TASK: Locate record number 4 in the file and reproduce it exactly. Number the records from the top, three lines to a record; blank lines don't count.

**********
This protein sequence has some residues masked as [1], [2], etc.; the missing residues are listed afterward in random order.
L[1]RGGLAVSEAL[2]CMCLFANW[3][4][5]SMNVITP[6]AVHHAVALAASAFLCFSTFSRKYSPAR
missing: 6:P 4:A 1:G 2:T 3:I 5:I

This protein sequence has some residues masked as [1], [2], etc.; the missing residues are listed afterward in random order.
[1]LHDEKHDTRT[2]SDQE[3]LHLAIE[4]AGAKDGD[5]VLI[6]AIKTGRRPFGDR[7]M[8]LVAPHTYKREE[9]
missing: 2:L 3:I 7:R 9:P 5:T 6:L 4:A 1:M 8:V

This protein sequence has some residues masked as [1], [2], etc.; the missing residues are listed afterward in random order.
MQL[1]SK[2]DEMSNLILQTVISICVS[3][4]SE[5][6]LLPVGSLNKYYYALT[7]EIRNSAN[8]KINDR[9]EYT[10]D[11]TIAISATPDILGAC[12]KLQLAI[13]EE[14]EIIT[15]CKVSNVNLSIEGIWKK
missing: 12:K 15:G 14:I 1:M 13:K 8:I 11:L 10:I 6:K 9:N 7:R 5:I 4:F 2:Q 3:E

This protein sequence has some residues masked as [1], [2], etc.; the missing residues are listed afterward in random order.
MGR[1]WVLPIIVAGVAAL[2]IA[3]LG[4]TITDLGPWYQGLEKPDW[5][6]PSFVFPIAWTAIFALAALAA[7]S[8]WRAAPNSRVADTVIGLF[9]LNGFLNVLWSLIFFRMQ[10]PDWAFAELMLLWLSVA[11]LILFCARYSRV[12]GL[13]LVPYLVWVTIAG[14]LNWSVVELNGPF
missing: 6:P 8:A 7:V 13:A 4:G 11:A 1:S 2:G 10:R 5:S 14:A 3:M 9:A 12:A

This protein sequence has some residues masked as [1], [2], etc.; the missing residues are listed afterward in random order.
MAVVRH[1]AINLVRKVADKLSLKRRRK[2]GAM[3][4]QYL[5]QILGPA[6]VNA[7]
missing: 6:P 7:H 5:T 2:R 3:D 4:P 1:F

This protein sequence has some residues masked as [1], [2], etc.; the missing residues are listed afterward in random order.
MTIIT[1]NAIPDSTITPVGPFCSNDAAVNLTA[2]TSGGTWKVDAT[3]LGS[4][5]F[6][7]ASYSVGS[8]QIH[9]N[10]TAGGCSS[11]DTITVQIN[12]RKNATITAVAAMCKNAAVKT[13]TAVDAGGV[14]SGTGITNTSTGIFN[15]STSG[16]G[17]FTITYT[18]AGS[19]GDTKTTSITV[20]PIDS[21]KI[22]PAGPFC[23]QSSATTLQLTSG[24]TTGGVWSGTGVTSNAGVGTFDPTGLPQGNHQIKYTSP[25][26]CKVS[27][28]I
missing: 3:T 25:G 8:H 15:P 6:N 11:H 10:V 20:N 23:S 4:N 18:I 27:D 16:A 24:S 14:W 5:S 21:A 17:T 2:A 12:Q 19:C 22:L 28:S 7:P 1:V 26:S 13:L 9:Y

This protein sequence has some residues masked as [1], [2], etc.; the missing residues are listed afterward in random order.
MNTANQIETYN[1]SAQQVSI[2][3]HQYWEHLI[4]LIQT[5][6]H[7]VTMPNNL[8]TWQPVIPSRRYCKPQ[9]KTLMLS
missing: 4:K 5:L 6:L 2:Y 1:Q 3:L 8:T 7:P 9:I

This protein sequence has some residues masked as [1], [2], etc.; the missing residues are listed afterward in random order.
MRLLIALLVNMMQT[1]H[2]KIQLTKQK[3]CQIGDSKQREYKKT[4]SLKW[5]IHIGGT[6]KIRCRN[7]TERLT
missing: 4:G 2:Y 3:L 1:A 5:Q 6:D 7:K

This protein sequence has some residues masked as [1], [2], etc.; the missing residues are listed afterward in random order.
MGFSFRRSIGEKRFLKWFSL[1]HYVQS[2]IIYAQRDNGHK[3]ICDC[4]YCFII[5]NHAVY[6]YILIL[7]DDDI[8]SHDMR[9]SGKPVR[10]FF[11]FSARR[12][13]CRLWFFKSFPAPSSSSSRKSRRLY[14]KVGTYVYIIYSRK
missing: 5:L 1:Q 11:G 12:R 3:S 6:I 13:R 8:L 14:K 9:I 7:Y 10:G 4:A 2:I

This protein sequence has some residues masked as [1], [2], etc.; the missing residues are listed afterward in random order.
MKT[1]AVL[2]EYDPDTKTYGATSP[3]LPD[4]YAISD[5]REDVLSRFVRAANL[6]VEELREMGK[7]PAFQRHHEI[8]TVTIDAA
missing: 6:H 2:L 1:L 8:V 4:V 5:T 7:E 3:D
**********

This protein sequence has some residues masked as [1], [2], etc.; the missing residues are listed afterward in random order.
MGR[1]WVLPIIVAGVAAL[2]IA[3]LG[4]TITDLGPWYQGLEKPDW[5][6]PSFVFPIAWTAIFALAALAA[7]S[8]WRAAPNSRVADTVIGLF[9]LNGFLNVLWSLIFFRMQ[10]PDWAFAELMLLWLSVA[11]LILFCARYSRV[12]GL[13]LVPYLVWVTIAG[14]LNWSVVELNGPF
missing: 6:P 8:A 7:V 13:A 4:G 11:A 1:S 2:G 10:R 5:S 14:A 3:M 9:A 12:A